October 22, 2017

30.05.10: The Faces of Gum 19.

Wide and narrow field views of the Gum 19 region.

Wide and narrow field views of the Gum 19 region.

(Credit: ESO/Sofia/Digitized Sky Survey).

   Take a look at the Nebula pictured above. This is the current visual state of affairs of the nebula known as Gum 19, 22,000 light-years distant in the southern constellation Vela. This rich star forming region is pictured in the Digitized Sky Survey above, and the seemingly non-descript Gum 19 Nebula is perched towards center. Using a an infra-red spectrograph known as Sofia coupled to ESO’s New Technology Telescope, astronomers were able to capture Gum 19 as never before. The nebula itself seems to be canted about 90 degrees to our line of sight, hence its two-faced, dark/light appearance. Gum 19 also houses a monster; a supergiant blue star known as V391 Velorum. This tempestuous star illuminates its nebulous surroundings, and has a surface temperature of 50,000°F. Such a beast is not destined to last for long; blue giants typically go supernova within a 10 million year time span. Will V391 be the next visual supernova in our galaxy to pop? Whatever is the case, enjoy the above ESO provided view while you can!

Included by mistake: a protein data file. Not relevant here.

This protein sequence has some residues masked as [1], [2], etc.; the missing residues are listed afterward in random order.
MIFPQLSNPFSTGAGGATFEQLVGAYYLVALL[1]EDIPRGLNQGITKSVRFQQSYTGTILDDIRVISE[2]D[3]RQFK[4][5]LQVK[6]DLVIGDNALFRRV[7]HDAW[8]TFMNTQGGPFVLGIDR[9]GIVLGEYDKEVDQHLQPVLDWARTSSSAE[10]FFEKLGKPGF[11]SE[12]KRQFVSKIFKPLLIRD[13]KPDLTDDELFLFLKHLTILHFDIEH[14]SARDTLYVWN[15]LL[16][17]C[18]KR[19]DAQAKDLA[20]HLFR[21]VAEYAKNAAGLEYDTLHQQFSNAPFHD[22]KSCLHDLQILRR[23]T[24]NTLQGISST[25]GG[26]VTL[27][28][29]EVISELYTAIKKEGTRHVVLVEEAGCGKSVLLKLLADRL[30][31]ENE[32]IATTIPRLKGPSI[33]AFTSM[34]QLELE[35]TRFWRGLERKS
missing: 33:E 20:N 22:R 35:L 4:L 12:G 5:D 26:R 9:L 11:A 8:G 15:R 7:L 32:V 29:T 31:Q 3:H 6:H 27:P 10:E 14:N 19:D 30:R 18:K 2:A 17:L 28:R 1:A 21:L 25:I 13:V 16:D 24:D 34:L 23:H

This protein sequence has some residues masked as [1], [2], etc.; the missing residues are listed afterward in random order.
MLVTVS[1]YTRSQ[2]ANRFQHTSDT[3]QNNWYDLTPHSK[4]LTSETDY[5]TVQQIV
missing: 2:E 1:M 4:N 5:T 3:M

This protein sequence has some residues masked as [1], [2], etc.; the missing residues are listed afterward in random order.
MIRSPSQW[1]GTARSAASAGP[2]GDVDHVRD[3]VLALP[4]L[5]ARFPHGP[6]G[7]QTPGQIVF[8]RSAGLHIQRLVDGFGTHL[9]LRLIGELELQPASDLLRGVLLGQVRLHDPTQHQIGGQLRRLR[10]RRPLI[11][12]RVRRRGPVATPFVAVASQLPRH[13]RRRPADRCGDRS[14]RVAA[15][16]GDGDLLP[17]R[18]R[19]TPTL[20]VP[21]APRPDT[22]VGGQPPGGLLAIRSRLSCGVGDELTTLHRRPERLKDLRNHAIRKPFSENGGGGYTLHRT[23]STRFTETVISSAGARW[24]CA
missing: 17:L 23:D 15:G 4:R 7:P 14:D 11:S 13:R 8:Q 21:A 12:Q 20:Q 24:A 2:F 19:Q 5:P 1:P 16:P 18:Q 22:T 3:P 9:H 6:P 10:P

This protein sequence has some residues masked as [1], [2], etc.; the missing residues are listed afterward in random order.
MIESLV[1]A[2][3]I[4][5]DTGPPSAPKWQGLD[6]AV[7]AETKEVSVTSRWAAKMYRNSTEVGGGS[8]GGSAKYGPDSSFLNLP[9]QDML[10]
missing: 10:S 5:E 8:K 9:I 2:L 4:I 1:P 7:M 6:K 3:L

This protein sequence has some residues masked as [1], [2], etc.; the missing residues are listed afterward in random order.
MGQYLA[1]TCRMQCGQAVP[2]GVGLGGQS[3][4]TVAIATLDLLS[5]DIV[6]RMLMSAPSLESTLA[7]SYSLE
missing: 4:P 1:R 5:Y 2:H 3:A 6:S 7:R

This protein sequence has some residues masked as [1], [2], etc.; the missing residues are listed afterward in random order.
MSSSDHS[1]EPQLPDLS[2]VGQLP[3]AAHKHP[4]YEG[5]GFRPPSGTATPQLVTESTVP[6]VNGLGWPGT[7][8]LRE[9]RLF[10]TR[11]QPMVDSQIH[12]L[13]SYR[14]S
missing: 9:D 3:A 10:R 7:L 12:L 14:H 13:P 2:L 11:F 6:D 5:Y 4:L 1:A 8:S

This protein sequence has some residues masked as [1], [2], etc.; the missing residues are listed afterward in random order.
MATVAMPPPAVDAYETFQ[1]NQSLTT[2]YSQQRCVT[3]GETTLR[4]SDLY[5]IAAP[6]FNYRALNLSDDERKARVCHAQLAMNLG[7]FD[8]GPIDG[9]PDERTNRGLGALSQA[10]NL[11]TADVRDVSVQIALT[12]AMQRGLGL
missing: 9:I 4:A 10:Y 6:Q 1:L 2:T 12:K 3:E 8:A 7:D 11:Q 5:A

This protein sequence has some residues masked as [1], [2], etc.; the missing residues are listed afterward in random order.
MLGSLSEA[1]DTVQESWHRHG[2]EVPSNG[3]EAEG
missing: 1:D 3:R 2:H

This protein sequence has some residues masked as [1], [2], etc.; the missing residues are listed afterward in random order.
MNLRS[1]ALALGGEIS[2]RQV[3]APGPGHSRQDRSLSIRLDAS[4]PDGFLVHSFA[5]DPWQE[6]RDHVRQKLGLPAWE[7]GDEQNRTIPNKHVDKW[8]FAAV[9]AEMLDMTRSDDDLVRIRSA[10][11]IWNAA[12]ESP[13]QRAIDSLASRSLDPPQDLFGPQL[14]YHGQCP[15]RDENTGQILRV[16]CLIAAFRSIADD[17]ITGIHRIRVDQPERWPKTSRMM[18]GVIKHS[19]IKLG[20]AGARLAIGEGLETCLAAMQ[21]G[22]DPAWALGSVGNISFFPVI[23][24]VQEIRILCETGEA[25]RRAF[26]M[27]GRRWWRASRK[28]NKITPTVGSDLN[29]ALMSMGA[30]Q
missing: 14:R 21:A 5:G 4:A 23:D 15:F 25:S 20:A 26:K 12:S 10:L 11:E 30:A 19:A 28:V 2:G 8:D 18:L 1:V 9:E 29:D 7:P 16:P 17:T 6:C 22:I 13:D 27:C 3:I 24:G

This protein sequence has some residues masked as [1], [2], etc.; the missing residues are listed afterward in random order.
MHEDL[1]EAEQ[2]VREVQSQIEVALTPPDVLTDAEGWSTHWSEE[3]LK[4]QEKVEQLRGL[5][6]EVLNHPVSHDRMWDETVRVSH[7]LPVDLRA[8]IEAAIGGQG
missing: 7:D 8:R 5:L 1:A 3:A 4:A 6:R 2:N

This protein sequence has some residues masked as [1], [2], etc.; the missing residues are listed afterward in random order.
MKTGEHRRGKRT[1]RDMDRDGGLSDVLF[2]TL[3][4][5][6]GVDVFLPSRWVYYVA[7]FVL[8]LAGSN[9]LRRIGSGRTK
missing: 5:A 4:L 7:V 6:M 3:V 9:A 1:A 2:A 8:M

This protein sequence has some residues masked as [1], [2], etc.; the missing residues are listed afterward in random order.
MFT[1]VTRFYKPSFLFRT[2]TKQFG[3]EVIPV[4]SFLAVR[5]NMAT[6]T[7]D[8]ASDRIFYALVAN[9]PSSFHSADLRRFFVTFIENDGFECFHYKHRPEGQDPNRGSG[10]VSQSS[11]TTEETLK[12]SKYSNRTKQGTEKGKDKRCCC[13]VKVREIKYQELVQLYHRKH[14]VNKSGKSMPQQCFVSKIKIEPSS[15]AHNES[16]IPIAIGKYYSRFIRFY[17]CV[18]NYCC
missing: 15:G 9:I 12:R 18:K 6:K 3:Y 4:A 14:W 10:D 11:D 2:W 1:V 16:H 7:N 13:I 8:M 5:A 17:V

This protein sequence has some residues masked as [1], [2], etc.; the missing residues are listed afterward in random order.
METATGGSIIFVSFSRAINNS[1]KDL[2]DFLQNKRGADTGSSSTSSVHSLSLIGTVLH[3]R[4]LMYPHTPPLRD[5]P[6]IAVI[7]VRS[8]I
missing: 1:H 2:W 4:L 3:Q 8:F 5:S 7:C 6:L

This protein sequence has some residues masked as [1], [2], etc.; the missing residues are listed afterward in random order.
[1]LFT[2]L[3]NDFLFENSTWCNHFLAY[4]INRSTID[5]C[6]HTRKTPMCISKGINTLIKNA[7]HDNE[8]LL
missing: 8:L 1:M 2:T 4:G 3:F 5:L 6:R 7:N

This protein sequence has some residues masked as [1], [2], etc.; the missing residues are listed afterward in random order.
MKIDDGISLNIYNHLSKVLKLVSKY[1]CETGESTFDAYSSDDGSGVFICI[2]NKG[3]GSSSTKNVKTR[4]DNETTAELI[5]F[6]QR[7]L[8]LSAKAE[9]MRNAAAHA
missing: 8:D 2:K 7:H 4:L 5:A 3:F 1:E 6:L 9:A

Astro-Event of the Week: 05.18.09: Spot a Hubble Classic!

As all eyes are now in orbit following the intrepid crew of the shuttle Atlantis as they carry out the final repairs to the Hubble Space Telescope, now is a good time to track down one of its classic targets. One of Hubble’s most enduring photographs is that of the Eagle Nebula. Our challenge to you is to try and spy this illusive nebula. A broad, emission nebula in the constellation Serpens, this also has the multiple designations of M16 in the messier catalog and NGC 6611. Many folks, even seasoned amateurs, have never viewed this extraordinary object.

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